Author: Laura Von Harten

Spring Cleaning in the Cloud

I need more cloud time. Some people need down time, and others need reading time, exercise time, shopping time, prayer time, practice time, writing time, WoW time, Wii time, me time, alone time, party time, Miller time. You name it, someone out there needs time for it. And something we all could benefit from is a bit more cloud-gazing. I’m talking about the information cloud, of course, not the water vapor kind.

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The United States of Juan, etc…

The part of the world known as America was named after Amerigo Vespucci, the Italian who explored and mapped the New World’s North Atlantic coast on on behalf of Spain. Amerigo’s nephew, Juan, was also important in America’s colonial history. Thank goodness, though, his career did not surpass in preeminence that of his uncle, or our dear nation could have been called the United States of Juan. We would be called Juanians or something of the sort. Kind of sends shivers down your spine to think of what strangeness there might have been if our nation had been saddled with a less distinctive name.

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Marshside Mama’s: A Daufuskie Island Delight

Daufuskie Island has captured my heart. I must admit that some of this affection – maybe 5%? – arises out of pity. With the closure of Daufuskie Island’s only inn and the concurrent demise of its most user-friendly ferry service, the island has fallen on tough times. To use an upstate analogy, it feels like a mill town without a mill.

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The Two Stories of San Miguel de Guadalpe

It’s easy to study early European settlement in what is now the United States. There are lots of historic documents out there – countless manuscripts, letters, maps and ships’ logs that provide priceless accounts of the Age of Exploration. Really, the most difficult challenge that today’s scholars face is remembering to take their allergy medicine before poring through the moldering archives. A close second, of course, is trying to make sense of all that loopy handwriting.

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Where, pray tell, was San Miguel?

Part of an ongoing series about the Lowcountry’s colonial history San Miguel de Guadalpe was the first miserable failure of a European colony in what is now the United States. Saint Augustine, Florida, gets more attention but that’s just because it was the first successful colony. Therefore it has a long, unbroken chain of civic boosterism that, over the past 500 years, has done much to bolster its Municipal Creation Myth.

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Slavecatchers in the Land of Giants, Part 3

Previously: Spanish sugar farmers in the Caribbean have depleted their supply of native slaves. They send their slavecatchers north to the Land of Giants – what is now the southeastern U.S. – and find a cheap labor pool in a place called Chicora. Luke de Ayllon, an influential Castillian planter, wants Chicora for himself. So he travels to Spain to meet with King Charles I (or II, III, IV or V, depending on the circumstances.) Back in colonial times Spain was a franchise.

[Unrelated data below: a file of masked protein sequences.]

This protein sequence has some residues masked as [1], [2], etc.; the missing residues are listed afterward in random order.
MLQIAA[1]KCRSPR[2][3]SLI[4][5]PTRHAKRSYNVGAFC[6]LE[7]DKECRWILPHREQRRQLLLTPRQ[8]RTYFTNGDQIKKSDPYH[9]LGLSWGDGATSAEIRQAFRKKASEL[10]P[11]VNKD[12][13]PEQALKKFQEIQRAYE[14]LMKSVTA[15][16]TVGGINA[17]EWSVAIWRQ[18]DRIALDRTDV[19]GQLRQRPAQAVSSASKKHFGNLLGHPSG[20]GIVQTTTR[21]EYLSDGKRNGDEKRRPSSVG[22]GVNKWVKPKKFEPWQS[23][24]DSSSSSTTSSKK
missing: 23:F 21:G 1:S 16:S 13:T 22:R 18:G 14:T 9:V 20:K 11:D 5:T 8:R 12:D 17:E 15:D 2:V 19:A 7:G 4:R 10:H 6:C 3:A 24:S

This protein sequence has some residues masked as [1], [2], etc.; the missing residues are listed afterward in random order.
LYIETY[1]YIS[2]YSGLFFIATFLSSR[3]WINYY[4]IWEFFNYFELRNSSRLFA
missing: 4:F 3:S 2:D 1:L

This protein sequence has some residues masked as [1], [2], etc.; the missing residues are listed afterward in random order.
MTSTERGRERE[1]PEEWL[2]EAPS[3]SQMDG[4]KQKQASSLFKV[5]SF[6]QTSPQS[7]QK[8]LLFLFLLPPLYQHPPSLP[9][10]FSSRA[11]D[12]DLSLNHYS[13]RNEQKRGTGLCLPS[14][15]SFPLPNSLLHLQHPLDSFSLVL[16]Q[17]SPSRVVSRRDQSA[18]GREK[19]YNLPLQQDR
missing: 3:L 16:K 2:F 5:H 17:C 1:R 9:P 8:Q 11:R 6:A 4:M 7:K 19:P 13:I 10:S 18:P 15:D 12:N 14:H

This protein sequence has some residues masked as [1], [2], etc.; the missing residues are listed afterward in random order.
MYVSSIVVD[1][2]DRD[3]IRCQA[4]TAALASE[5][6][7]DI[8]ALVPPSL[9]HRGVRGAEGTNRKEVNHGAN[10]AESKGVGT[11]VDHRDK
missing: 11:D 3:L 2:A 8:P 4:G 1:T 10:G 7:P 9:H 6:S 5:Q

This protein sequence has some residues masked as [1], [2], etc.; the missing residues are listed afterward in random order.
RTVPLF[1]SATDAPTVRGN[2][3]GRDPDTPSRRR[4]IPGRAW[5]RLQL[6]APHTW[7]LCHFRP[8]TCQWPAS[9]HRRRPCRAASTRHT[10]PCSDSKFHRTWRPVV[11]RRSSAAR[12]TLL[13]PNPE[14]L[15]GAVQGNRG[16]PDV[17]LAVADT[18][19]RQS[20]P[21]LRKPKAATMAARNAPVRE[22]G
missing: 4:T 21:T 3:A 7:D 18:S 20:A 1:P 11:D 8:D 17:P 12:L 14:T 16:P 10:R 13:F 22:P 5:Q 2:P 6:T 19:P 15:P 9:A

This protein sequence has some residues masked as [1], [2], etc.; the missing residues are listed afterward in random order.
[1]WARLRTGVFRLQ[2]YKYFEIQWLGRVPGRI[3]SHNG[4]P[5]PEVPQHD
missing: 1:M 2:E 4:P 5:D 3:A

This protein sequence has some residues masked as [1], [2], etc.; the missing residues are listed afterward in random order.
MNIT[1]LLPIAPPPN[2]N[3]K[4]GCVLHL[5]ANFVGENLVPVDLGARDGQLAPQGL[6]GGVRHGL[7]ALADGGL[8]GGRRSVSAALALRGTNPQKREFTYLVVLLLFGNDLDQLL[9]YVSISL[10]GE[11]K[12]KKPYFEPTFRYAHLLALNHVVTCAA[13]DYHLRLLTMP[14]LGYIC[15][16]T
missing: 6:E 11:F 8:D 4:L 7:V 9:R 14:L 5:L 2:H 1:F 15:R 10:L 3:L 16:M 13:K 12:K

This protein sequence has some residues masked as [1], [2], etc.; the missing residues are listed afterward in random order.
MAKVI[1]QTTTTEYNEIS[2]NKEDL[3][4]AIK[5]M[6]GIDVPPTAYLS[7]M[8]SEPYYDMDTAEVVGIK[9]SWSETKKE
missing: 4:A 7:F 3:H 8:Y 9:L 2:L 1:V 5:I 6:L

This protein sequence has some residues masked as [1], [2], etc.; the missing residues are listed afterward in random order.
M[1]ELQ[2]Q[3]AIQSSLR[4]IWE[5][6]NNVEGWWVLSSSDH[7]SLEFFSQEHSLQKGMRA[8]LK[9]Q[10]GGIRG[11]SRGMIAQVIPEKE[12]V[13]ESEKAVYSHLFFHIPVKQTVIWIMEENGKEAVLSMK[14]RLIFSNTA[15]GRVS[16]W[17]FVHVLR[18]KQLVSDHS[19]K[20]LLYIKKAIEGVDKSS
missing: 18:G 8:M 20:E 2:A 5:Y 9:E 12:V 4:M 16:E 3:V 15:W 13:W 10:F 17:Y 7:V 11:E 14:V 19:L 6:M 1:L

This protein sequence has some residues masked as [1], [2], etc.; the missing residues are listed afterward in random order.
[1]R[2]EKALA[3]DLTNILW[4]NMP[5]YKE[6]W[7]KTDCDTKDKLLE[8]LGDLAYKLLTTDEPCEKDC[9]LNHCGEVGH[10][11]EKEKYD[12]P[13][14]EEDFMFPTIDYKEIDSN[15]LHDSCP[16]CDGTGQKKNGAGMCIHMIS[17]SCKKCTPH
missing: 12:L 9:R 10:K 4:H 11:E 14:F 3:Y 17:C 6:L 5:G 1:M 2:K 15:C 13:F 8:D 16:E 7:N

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Slavecatchers in the Land of Giants, Part 2

In the last episode: The year is 1521. The Spanish have discovered the Lowcountry. The natives call the place Chicora. The Spanish call it the Land of Giants because its people are large and healthy. (They also happen to be very pale compared to the Spaniards, which kind of makes you wonder because in the old cowboy movies weren’t the palefaces the ones of European descent?) Spanish slavecatchers kidnap 60 of these pale giants and carry them away to labor on the sugar plantations of Hispaniola. Hoping to go home, a slave named Chick convinces his master that the Land of Giants is full of gold and silver. But the master does not rush to Chicora for a treasure hunt, as Chick had expected. Instead the Spaniard – Lucas “Luke” Vasquez de Allyon – sails home to seek authority to conquer and colonize Chicora in the name of Spain.

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Slavecatchers in the Land of Giants, Part 1

  The other day I got to wondering why the Spanish were so keen on the Lowcountry in the early 16th century. I know they liked to explore and everything, so that would explain the first visit: sightseeing. But why did they keep coming back? We didn’t have any resorts with fabulous amenities. And it’s not as if we have vast gold mines buried under the pluff mud. Turns out we had something that was almost as valuable: a bunch of big people. Big, strong people.

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One Palmetto, Two Palmetto: Southern Hospitality Goes Green

To hell with pineapples and stars. Palmettos are the newest status symbol in the gradually greening tourism economy of the Lowcountry. Thanks to a statewide green hospitality certification initiative, travelers can now evaluate their food and lodging choices in a more considered way. The rating system is simple: One palmetto is good. Two palmettos are better. Three palmettos are best. You may ask, what’s wrong with stars?

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june, 2024

Celebrate with Catering by Debbi Covington

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